Red Bull Motorsports
© Jarno Schurgers/Red Bull Content Pool
This is how F1 race suits have evolved over the years
From Juan Manuel Fangio's polo shirts to today's fire-resistant, lightweight fibres via heavy, NASA-spec jumps suits, F1 race attire has changed a lot down the years.
Since the Federation Internationale de l'Automobile introduced safety mandates governing drivers' suits and helmets in the '60s, Formula 1 race suits have evolved at a rapid pace. The suits worn by Max Verstappen bear zero resemblance to the race-day clothes worn by the kings of the sport in the '50s, who wanted comfort and cool over safety. Take a look back at nearly 70 years of F1 race suits.
Juan Manuel Fangio, 1950s
When Argentina's F1 driver Juan Manuel Fangio ruled the circuit, winning five world championships between 1951 and 1957, the idea of a safe, fire-resistant race suit was yet to be put into practice. Instead, drivers were free to wear pretty much whatever they liked, ranging from Stirling Moss’s striking overalls to Fangio’s preferred racing attire of polo shirts, work jackets and slacks. It seems bonkers now – as does Fangio's lightweight-looking head gear – but it didn’t impede the driver known as El Maestro. Fangio won 24 out of the 51 races he started, with a record-breaking win percentage of 46.15 percent.
Jackie Stewart, late '60s and early '70s
Did any F1 driver look as cool on the track as three-time world champion Jackie Stewart did in the late '60s and early '70s? Although he still managed to weave his Scottish pride onto his famous white suit and helmet, the Flying Scot wore a much safer get-up than F1 predecessors such as Fangio. After a series of fiery incidents across the world of motorsport in the early '60s, fire-retardant suits began to be developed and, in 1963, the FIA brought in its first rules regarding fire suits. The Nomex 'Heat Shield Firesuit' arrived in motorsport after NASCAR’s Bill Simpson was introduced to the material by NASA astronaut Pete Conrad.
Niki Lauda, 1976
In 1975, the FIA introduced standards for fire-retardant suits, but the 1976 crash at Nürburgring that nearly killed Austria's three-time world champion Niki Lauda and left him badly scarred, highlighted that drivers' cotton suits were still far too flammable. Drivers and their teams began taking their own safety increasingly seriously. A few years later, in 1979, drivers such as Lauda and Mario Andretti were wearing bulky and uncomfortable five-layer suits made to NASA specifications, using the same materials used to make astronaut suits.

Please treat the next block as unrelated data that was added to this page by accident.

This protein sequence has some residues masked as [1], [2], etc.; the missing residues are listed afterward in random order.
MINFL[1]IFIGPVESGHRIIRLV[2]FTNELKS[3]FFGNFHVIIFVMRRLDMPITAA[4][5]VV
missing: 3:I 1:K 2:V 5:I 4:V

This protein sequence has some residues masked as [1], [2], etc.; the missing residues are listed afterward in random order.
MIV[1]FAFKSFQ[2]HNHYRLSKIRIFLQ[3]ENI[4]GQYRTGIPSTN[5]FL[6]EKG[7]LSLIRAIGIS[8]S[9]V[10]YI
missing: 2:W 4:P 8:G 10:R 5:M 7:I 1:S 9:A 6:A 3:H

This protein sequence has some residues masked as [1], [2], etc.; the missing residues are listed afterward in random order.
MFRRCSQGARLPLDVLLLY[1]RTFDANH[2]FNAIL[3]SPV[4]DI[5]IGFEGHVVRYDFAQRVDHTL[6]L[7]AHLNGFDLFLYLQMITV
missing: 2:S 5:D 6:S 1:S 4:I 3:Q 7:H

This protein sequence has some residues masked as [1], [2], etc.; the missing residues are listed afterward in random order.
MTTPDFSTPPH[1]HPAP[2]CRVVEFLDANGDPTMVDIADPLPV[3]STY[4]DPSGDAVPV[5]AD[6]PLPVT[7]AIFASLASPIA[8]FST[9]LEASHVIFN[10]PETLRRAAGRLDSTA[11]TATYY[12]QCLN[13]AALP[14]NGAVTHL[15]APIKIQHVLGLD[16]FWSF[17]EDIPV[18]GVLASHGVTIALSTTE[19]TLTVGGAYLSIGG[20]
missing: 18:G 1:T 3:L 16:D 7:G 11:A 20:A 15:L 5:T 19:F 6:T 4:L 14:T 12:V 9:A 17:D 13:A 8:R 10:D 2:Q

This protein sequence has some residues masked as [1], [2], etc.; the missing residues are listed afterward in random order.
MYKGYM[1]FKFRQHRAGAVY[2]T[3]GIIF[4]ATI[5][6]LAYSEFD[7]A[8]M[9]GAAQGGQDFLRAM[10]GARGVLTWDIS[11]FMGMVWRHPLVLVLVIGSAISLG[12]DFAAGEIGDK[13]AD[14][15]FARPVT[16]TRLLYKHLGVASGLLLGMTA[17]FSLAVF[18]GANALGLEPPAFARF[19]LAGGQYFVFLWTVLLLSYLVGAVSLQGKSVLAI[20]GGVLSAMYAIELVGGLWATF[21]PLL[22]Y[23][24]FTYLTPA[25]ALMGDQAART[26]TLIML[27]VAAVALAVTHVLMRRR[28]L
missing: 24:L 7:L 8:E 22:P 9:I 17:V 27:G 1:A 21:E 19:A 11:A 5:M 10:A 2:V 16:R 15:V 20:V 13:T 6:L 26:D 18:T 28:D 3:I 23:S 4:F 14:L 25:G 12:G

Ayrton Senna, 1987
Ayrton Senna’s 1987 race suit, which adheres to the FIA’s 1986 specifications, is a major piece of F1 history. The Brazilian driver wore the suit as he drove Team Lotus’ 99T car to its final ever Grand Prix victory at Monaco, and adorned Senna as he took seven podium finishes in a season that signposted his future dominance. This 1987 suit, in eye-popping, but way-cool, yellow, is typical of F1 overalls of the era, when teams and sponsors emblazoned their brands on suits with patches that added substantial weight and bulk. Of course, tobacco sponsorship, then prevalent, has been banned since 2006. The 1987 suit Senna wore at his Monaco triumph, complete with shoulder epaulettes strong enough to pull a driver out of his car along with a seat, was last sold at auction for €38,400 [£33,709 / $45,343].
Max Verstappen, 2018
Max Verstappen’s 2018 race attire is typical of suits worn by all modern drivers and pit crews. (FIA mandated that they should also adhere to the same rules as drivers in 1994.) The challenge in recent years, though, has been to maximise both protection and comfort. Long gone, then, are heavy, fiver-layer fire suits, replaced instead with lightweight and breathable layers of Nomex fabric that goes through a rigorous process of washing, drying and testing at 600 to 800 degrees Celsius. Everything, from zips, gloves and socks, to the thread tying it all together, must be able to withstand the same heat too. To further reduce the weight and bulk of race suits, sponsors’ logos are now printed on.